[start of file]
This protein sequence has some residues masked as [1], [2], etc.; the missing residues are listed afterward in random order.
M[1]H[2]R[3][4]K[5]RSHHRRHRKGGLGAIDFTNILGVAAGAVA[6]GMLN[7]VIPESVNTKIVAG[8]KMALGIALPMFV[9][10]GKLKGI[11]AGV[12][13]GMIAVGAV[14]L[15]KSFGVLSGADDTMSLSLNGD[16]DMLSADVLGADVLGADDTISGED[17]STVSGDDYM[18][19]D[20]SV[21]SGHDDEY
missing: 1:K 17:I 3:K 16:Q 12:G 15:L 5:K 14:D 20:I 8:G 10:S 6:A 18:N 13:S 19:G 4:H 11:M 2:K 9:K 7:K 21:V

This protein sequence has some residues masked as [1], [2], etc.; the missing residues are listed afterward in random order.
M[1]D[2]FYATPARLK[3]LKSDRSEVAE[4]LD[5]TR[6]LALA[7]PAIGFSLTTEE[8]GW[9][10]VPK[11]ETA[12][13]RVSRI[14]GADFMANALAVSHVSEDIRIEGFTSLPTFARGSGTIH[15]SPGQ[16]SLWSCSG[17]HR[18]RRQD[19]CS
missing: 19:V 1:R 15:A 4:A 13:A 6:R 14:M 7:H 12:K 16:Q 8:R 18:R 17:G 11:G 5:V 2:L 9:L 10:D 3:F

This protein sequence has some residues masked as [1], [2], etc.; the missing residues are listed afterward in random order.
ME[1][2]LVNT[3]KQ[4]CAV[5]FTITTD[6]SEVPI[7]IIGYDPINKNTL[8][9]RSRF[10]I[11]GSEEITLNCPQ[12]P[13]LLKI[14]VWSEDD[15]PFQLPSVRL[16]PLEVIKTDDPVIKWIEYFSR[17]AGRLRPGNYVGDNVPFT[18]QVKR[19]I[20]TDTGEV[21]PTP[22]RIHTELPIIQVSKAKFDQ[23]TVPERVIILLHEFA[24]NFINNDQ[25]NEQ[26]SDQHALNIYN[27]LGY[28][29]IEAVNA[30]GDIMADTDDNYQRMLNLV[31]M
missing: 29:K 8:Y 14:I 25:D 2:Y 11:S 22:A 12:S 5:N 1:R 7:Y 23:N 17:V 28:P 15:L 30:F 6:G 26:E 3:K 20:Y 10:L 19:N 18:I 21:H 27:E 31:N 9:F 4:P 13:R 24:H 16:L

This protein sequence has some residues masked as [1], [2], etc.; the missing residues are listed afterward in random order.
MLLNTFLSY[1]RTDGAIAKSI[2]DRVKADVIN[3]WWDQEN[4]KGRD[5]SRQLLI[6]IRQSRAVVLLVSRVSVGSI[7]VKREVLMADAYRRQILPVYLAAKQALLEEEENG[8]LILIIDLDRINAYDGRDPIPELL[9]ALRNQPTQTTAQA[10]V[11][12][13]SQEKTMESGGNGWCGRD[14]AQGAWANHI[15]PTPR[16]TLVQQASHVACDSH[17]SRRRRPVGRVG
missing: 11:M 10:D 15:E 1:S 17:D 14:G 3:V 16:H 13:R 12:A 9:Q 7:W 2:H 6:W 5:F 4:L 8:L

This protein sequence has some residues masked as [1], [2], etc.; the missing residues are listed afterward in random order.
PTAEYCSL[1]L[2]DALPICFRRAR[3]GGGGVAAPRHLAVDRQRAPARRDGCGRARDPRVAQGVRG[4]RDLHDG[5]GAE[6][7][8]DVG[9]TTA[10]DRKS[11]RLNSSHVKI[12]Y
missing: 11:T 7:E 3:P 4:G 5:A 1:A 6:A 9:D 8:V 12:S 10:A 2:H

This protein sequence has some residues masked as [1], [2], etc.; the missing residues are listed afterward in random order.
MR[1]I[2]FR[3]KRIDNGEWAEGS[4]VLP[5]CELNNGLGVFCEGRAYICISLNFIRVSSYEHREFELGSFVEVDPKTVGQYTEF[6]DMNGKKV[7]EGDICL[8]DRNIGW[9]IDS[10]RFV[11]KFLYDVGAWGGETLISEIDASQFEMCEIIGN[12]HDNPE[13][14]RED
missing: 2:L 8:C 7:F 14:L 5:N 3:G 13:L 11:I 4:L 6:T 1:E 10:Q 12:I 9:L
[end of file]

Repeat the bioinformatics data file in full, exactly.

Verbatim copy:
This protein sequence has some residues masked as [1], [2], etc.; the missing residues are listed afterward in random order.
M[1]H[2]R[3][4]K[5]RSHHRRHRKGGLGAIDFTNILGVAAGAVA[6]GMLN[7]VIPESVNTKIVAG[8]KMALGIALPMFV[9][10]GKLKGI[11]AGV[12][13]GMIAVGAV[14]L[15]KSFGVLSGADDTMSLSLNGD[16]DMLSADVLGADVLGADDTISGED[17]STVSGDDYM[18][19]D[20]SV[21]SGHDDEY
missing: 1:K 17:I 3:K 16:Q 12:G 15:L 5:K 14:D 20:I 8:G 10:S 6:A 18:N 13:S 19:G 4:H 11:M 2:K 9:K 7:K 21:V

This protein sequence has some residues masked as [1], [2], etc.; the missing residues are listed afterward in random order.
M[1]D[2]FYATPARLK[3]LKSDRSEVAE[4]LD[5]TR[6]LALA[7]PAIGFSLTTEE[8]GW[9][10]VPK[11]ETA[12][13]RVSRI[14]GADFMANALAVSHVSEDIRIEGFTSLPTFARGSGTIH[15]SPGQ[16]SLWSCSG[17]HR[18]RRQD[19]CS
missing: 19:V 1:R 15:A 4:A 13:A 6:R 14:M 7:H 12:K 16:Q 8:R 18:R 17:G 11:G 5:V 2:L 9:L 10:D 3:F

This protein sequence has some residues masked as [1], [2], etc.; the missing residues are listed afterward in random order.
ME[1][2]LVNT[3]KQ[4]CAV[5]FTITTD[6]SEVPI[7]IIGYDPINKNTL[8][9]RSRF[10]I[11]GSEEITLNCPQ[12]P[13]LLKI[14]VWSEDD[15]PFQLPSVRL[16]PLEVIKTDDPVIKWIEYFSR[17]AGRLRPGNYVGDNVPFT[18]QVKR[19]I[20]TDTGEV[21]PTP[22]RIHTELPIIQVSKAKFDQ[23]TVPERVIILLHEFA[24]NFINNDQ[25]NEQ[26]SDQHALNIYN[27]LGY[28][29]IEAVNA[30]GDIMADTDDNYQRMLNLV[31]M
missing: 29:K 8:Y 14:I 25:D 2:Y 11:S 22:A 12:S 5:N 1:R 7:Y 23:N 17:V 28:P 15:L 30:F 6:G 26:E 3:K 20:Y 10:L 19:N 18:I 21:H 27:E 31:N 9:F 4:P 13:R 24:H 16:L

This protein sequence has some residues masked as [1], [2], etc.; the missing residues are listed afterward in random order.
MLLNTFLSY[1]RTDGAIAKSI[2]DRVKADVIN[3]WWDQEN[4]KGRD[5]SRQLLI[6]IRQSRAVVLLVSRVSVGSI[7]VKREVLMADAYRRQILPVYLAAKQALLEEEENG[8]LILIIDLDRINAYDGRDPIPELL[9]ALRNQPTQTTAQA[10]V[11][12][13]SQEKTMESGGNGWCGRD[14]AQGAWANHI[15]PTPR[16]TLVQQASHVACDSH[17]SRRRRPVGRVG
missing: 11:M 10:D 15:E 1:S 17:D 14:G 3:V 16:H 13:R 12:A 9:Q 7:W 2:H 6:W 5:F 4:L 8:L

This protein sequence has some residues masked as [1], [2], etc.; the missing residues are listed afterward in random order.
PTAEYCSL[1]L[2]DALPICFRRAR[3]GGGGVAAPRHLAVDRQRAPARRDGCGRARDPRVAQGVRG[4]RDLHDG[5]GAE[6][7][8]DVG[9]TTA[10]DRKS[11]RLNSSHVKI[12]Y
missing: 11:T 7:E 3:P 4:G 5:A 1:A 6:A 9:D 8:V 12:S 10:A 2:H

This protein sequence has some residues masked as [1], [2], etc.; the missing residues are listed afterward in random order.
MR[1]I[2]FR[3]KRIDNGEWAEGS[4]VLP[5]CELNNGLGVFCEGRAYICISLNFIRVSSYEHREFELGSFVEVDPKTVGQYTEF[6]DMNGKKV[7]EGDICL[8]DRNIGW[9]IDS[10]RFV[11]KFLYDVGAWGGETLISEIDASQFEMCEIIGN[12]HDNPE[13][14]RED
missing: 2:L 8:C 7:F 14:L 5:N 3:G 13:L 11:I 4:L 6:T 1:E 10:Q 12:I 9:L